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The research team would like to thank the Occupational Health Research Center, Iran University of Medical Sciences, Tehran, Iran for supporting this study. They would also like to thank the participants in this study.


This study is funded by a research grant Occupational Health Research Center, Iran University of Medical Sciences, Tehran, Iran.

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Authors and Affiliations



SY, YKH, AAF: Conception and design of the study, data analysis and interpretation, and manuscript writing.MM, MF, EE, SY, and NHR: design of the study, data analysis and interpretation, and critical revision of the manuscript. All authors read and approved the final version of the manuscript.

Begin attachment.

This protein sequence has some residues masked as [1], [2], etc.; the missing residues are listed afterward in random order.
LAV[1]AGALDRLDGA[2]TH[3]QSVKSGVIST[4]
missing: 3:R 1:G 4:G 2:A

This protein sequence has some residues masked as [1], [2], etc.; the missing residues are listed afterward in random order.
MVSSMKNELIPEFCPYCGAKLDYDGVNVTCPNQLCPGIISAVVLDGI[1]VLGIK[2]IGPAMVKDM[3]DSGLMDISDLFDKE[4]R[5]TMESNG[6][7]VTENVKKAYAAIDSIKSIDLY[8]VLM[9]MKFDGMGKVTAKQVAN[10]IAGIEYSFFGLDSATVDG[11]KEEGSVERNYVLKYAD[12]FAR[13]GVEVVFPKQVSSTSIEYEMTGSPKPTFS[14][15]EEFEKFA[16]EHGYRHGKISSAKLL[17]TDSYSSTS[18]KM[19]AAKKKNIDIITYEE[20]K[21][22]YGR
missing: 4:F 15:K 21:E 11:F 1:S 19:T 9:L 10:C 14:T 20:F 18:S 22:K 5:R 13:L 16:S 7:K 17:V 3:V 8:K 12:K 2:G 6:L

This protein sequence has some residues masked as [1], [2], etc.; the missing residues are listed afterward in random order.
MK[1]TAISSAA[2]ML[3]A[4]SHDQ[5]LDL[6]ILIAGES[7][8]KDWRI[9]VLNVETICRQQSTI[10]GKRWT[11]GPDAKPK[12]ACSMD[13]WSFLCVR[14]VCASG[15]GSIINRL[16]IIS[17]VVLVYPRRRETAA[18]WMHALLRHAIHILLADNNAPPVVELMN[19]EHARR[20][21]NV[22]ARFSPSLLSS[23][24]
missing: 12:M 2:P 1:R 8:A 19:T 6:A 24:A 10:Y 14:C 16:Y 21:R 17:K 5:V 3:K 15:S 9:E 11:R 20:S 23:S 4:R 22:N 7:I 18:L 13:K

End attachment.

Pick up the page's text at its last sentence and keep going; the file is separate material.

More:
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Correspondence to Soudabeh Yarmohammadi.

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The Ethics Committee approved the study at a meeting of the Occupational Health Research Center, Iran University of Medical Sciences, Tehran, Iran (Ethics code: IR.IUMS.REC.1400.614). All these methods followed relevant guidelines, literature review, and regulations approved by the School of Public Health, Iran University of Medical Sciences, Tehran, Iran. Written informed consent was obtained from all participants before taking part in this study.

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Khosravi, Y., Farshad, A.A., Gh, M.M. et al. Explaining the role and responsibilities of the National Anti-Coronavirus Headquarters in prevention and emergency response to pandemics in the workplace: a qualitative study on COVID-19 experience in Iran. BMC Health Serv Res 23, 137 (2023).